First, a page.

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Tag: Harry Potter (11-20 of 64)

More Potter on Pottermore! 'History of Quidditch' Part 2 now available!

More Potter! More Potter! Fridays are so much better with Harry Potter stories. The second installment of The History of the Quidditch World Cup, the follow up to last week’s story on Pottermore, has gone up online today. This section covers “amusing recaps of some notable recent matches that have been held every four years since 1990.” Let’s get a Kickstarter campaign together to beg J.K. Rowling to release chapters from the wizard-verse every week. I know that she already has all the money she could want, but there must be something we could offer her as encouragement…any ideas?

In other book news, the author and journalist Khushwant Singh passed away at age 99. The Guardian says that “he held a particular place in Indian life as a critic of the establishment and a challenger of hypocrisy.” His mosaic ethnic background helped make him a keen observer of India’s modern history, especially its violent division into Muslim and Hindu countries: “Though his mother tongue was Punjabi and his cultural language was Urdu – he loved the Urdu poets and knew the Persian script – he chose to write in English, and soaked himself in Punjabi, Urdu and English and other European literature. Intellectually independent, he never took himself too seriously, and despite his Sikh background was an unrepentant agnostic. He made quite a success out of poking fun at pomposity, self‑righteousness, religiosity and his country’s myriad gods.”

Sounds like we could all take a page from his book. Speaking of ripping out pages, a publisher of Immanuel Kant’s essays on reason and judgement placed a “political correction” notice on its version of Kant’s Critiques. It reads: “This book is a product of its time and does not reflect the same values as it would if it were written today. Parents might wish to discuss with their children how views on race, gender, sexuality, ethnicity, and interpersonal relations have changed since this book was written before allowing them to read this classic work.” Since when do we need to add a caveat to one of the western world’s greatest philosophers? [Open Culture]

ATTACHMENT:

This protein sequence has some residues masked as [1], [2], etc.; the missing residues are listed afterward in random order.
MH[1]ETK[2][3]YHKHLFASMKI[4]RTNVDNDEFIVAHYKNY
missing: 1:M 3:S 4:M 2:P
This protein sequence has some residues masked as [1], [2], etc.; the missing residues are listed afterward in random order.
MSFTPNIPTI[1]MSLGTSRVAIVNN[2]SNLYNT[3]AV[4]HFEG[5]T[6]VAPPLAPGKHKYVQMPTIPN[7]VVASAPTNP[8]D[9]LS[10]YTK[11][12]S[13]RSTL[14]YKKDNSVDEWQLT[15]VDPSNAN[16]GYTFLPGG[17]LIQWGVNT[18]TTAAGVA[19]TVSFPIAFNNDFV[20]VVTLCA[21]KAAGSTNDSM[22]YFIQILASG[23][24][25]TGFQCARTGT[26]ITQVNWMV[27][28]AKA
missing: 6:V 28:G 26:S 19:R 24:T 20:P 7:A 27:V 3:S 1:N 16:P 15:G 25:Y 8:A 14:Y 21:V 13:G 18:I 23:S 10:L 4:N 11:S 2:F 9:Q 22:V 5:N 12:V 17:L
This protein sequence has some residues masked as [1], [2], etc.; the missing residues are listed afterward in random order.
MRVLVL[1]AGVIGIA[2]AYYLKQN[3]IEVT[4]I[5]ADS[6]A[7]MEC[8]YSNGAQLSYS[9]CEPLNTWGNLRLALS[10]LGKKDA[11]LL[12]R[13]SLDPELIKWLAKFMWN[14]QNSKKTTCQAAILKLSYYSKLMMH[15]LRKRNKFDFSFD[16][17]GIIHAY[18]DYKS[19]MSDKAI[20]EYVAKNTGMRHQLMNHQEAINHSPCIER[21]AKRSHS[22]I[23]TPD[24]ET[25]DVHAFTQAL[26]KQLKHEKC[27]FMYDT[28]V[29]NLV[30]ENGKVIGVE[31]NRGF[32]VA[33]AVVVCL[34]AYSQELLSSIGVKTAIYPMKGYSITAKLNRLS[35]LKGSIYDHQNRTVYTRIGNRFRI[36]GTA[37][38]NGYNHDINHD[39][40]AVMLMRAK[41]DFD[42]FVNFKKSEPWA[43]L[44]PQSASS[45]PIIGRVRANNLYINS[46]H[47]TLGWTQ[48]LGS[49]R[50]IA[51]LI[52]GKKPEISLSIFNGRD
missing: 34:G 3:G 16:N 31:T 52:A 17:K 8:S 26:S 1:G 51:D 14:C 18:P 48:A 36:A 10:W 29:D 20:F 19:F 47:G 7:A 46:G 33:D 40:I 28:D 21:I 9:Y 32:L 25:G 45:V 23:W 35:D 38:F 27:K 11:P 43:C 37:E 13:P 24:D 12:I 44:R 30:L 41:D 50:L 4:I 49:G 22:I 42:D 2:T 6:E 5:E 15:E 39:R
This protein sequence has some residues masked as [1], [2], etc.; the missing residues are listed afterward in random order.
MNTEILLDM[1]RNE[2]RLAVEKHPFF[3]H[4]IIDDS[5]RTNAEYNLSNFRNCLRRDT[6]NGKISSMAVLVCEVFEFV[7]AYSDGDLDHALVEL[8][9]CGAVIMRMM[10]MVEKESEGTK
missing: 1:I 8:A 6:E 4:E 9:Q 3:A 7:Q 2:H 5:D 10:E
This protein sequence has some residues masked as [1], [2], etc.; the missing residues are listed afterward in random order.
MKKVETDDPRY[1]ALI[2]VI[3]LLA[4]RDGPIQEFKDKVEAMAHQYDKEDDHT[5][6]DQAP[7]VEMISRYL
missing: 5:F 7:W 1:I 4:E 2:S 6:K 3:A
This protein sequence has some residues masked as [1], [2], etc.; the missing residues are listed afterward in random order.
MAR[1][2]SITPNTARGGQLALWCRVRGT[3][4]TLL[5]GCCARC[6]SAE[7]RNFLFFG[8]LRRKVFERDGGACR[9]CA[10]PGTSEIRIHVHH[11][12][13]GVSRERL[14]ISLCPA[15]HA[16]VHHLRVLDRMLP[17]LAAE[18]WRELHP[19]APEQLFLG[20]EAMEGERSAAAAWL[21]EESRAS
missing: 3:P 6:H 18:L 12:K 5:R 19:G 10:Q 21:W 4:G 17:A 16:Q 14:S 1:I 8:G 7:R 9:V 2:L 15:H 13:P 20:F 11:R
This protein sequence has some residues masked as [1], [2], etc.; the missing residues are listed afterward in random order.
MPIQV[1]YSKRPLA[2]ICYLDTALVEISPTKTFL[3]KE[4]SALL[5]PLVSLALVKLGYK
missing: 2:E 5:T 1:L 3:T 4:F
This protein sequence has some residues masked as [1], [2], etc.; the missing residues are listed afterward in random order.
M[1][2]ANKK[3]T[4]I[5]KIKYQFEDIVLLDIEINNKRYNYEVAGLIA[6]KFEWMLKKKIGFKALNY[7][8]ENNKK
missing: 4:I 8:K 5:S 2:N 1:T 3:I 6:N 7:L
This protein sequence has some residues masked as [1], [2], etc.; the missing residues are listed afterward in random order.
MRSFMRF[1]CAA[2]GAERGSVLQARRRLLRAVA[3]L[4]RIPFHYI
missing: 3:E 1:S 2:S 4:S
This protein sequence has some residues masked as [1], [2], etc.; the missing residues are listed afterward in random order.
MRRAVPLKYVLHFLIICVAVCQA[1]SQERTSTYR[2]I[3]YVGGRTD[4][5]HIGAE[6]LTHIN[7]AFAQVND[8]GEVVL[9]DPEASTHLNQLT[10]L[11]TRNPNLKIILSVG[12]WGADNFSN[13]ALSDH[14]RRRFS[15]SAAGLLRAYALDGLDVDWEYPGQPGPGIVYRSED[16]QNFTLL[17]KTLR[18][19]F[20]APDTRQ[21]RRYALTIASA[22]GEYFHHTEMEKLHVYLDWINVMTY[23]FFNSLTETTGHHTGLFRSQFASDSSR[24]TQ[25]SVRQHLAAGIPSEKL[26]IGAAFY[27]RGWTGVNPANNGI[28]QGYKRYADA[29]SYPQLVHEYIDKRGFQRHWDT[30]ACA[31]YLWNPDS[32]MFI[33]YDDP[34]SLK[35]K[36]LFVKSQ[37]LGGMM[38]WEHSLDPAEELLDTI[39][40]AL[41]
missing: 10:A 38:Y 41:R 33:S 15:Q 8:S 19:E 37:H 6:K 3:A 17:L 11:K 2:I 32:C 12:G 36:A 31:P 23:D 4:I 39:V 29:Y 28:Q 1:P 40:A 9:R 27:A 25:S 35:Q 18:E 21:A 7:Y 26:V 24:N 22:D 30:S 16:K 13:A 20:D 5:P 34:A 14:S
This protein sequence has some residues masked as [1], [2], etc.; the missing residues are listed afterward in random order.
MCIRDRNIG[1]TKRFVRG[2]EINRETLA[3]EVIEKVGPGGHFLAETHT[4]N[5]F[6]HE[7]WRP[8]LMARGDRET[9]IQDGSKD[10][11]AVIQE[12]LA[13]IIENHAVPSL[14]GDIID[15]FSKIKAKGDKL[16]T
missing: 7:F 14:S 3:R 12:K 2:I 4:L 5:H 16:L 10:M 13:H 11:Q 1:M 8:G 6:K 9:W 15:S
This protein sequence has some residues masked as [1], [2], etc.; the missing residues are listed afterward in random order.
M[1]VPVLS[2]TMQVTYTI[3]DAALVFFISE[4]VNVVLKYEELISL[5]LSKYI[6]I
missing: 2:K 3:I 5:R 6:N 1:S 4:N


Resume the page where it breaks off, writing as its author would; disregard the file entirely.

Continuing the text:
Holy Quidditch Cup! More stories from J.K. Rowling on Pottermore

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Attention Potter Fans! (That’s the same as saying “attention everyone.”) J.K. Rowling has written a 2,400 word story on the “History of the Quidditch World Cup” and she’s given it exclusively to Pottermore to post in two parts, half today and half next Friday, March 21st.

Part one, which is going up today, provides historical background about the tournament, information about how the tournament works, and examples of controversial tournaments, including the infamous 1877 match played in Kazakhstan’s Ryn Desert now known as the Tournament that Nobody Remembers. READ FULL STORY

J.K. Rowling admits Hermione didn't really belong with Ron

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Seven years after putting the finishing touches on her Harry Potter books, J.K. Rowling is having second thoughts about romantically pairing Hermione with Ron. Some fans of the books never warmed to the idea that the bookish girl and the clumsy but loyal red-head were meant to be — especially since Harry and Hermione always seemed so perfect for each other. Now, in an upcoming interview with Emma Watson in Wonderland magazine (and teased in today’s Sunday Times), Rowling admits that she might have done things differently. “If I’m absolutely honest, distance has given me perspective on that,” she told Watson, who’s guest-editor for the magazine. “It was a choice I made for very personal reasons, not for reasons of credibility. Am I breaking people’s hearts by saying this? I hope not.”